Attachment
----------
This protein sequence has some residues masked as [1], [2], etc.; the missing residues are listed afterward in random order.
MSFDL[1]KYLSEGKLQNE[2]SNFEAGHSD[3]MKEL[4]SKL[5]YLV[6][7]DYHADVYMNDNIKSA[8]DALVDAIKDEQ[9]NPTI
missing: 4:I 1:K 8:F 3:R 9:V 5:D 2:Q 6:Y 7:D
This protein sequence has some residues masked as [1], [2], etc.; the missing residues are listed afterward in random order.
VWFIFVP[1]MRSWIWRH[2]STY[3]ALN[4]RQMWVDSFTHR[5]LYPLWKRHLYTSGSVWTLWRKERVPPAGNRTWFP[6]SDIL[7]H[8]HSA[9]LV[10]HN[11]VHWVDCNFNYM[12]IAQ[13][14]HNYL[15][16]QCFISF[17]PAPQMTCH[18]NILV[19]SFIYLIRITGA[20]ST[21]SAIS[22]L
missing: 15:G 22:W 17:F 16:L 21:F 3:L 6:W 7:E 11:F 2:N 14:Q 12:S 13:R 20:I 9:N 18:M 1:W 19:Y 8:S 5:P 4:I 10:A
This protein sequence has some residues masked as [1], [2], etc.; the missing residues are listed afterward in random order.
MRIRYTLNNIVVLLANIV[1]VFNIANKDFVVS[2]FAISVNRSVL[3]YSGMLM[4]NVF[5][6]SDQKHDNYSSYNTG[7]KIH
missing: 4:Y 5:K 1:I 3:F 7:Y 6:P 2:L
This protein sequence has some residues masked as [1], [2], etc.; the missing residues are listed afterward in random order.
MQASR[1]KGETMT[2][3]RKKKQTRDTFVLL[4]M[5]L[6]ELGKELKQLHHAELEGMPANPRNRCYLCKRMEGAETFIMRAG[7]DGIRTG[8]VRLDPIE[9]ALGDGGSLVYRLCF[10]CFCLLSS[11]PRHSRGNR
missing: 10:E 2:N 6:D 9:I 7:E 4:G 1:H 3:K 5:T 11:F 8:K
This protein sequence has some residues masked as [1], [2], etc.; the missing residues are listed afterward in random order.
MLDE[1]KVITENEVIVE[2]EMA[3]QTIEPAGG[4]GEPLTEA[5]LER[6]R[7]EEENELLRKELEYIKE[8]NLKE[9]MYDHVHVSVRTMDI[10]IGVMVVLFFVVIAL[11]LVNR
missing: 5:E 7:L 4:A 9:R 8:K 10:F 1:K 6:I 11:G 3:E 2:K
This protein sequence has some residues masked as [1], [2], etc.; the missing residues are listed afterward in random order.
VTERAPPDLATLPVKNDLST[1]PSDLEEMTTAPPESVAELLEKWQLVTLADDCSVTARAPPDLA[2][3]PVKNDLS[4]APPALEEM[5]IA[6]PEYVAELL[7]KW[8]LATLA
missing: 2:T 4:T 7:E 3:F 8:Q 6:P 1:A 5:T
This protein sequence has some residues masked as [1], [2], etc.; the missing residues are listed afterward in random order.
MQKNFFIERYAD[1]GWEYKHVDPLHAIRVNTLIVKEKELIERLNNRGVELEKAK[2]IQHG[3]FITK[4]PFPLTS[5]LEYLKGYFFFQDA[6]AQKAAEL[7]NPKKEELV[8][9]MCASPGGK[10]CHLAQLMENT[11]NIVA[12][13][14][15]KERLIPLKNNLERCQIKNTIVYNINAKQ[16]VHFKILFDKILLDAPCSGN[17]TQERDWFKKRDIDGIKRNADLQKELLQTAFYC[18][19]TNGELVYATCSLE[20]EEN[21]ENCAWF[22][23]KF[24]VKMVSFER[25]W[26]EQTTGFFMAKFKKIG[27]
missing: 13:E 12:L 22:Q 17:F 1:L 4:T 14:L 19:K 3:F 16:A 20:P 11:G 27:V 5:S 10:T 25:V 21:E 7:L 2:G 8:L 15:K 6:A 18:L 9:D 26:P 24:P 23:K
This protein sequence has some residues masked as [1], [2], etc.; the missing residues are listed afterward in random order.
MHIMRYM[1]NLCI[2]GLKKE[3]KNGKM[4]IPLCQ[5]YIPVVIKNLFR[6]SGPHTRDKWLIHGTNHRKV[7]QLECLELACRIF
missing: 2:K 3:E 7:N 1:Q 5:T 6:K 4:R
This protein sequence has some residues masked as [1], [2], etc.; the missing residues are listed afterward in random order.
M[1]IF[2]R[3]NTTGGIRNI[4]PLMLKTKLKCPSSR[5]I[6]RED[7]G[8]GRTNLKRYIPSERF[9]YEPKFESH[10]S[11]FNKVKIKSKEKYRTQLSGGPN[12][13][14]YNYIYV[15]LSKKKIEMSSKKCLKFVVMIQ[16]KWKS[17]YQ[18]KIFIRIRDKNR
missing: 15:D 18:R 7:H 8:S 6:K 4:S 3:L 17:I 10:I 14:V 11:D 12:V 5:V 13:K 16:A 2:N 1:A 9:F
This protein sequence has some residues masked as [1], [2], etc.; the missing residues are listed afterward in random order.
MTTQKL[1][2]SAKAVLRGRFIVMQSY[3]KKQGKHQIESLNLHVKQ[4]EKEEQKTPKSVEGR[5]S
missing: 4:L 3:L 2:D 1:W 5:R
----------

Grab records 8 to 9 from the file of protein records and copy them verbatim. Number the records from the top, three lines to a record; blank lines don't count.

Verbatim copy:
This protein sequence has some residues masked as [1], [2], etc.; the missing residues are listed afterward in random order.
MHIMRYM[1]NLCI[2]GLKKE[3]KNGKM[4]IPLCQ[5]YIPVVIKNLFR[6]SGPHTRDKWLIHGTNHRKV[7]QLECLELACRIF
missing: 2:K 3:E 7:N 1:Q 5:T 6:K 4:R
This protein sequence has some residues masked as [1], [2], etc.; the missing residues are listed afterward in random order.
M[1]IF[2]R[3]NTTGGIRNI[4]PLMLKTKLKCPSSR[5]I[6]RED[7]G[8]GRTNLKRYIPSERF[9]YEPKFESH[10]S[11]FNKVKIKSKEKYRTQLSGGPN[12][13][14]YNYIYV[15]LSKKKIEMSSKKCLKFVVMIQ[16]KWKS[17]YQ[18]KIFIRIRDKNR
missing: 15:D 18:R 7:H 8:S 6:K 4:S 3:L 17:I 10:I 14:V 11:D 12:V 5:V 13:K 16:A 2:N 1:A 9:F